$2.3 Million Taxpayer Dollars Goes to Help Students Cope With Freddie Gray Trauma
The U.S. Department of Education awarded the city of Baltimore more than $2.3 million in grant money to help students deal with “significant trauma related to episodes of civil unrest.” The announcement said that the money is part of a new Promoting Student Resilience (PSR) program geared “to promote student resilience.”
The federal government gave Baltimore $2,374,000, which will go towards counseling and behavioral programs to improve the mental health of students who may have been traumatized by civil unrest. After Freddie Gray‘s death as a result of injuries suffered while in police custody, protests and rioting broke out in the city. Tension increased again after the officers involved were either acquitted at trial or had their charges dropped by prosecutors.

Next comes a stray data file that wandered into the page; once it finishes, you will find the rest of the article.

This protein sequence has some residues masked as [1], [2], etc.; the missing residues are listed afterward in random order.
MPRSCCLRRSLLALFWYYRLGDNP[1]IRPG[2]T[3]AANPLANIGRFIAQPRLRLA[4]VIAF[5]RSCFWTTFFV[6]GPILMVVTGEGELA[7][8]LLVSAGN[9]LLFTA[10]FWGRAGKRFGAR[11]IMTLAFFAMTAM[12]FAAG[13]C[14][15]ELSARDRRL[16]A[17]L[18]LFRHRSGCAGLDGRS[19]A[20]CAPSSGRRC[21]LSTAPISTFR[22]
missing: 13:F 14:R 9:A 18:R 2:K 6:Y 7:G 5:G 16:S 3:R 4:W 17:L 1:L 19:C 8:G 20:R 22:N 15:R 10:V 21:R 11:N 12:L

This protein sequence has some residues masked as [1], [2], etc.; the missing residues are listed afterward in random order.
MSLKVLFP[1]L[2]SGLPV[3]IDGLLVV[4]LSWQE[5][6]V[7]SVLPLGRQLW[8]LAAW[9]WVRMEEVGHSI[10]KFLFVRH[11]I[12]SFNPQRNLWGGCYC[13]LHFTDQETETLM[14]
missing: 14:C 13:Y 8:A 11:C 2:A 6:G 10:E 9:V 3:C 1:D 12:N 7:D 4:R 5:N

“Violence tears at the fabric of a school community, and the long-term effects can be devastating,” U.S. Secretary of Education John B. King Jr. said in a statement. “The Department of Education is committed to addressing the mental health and social support needs of students who are impacted, directly or indirectly, by traumatic events in their communities.”
City schools will use the funding to provide training to staff, parents, and community members, and 13 schools identified as being the most affected will employ full-time mental health professionals to treat students.
The PSR program also awarded $1,445,884 to St. Louis, and $1,274,909 to Chicago.
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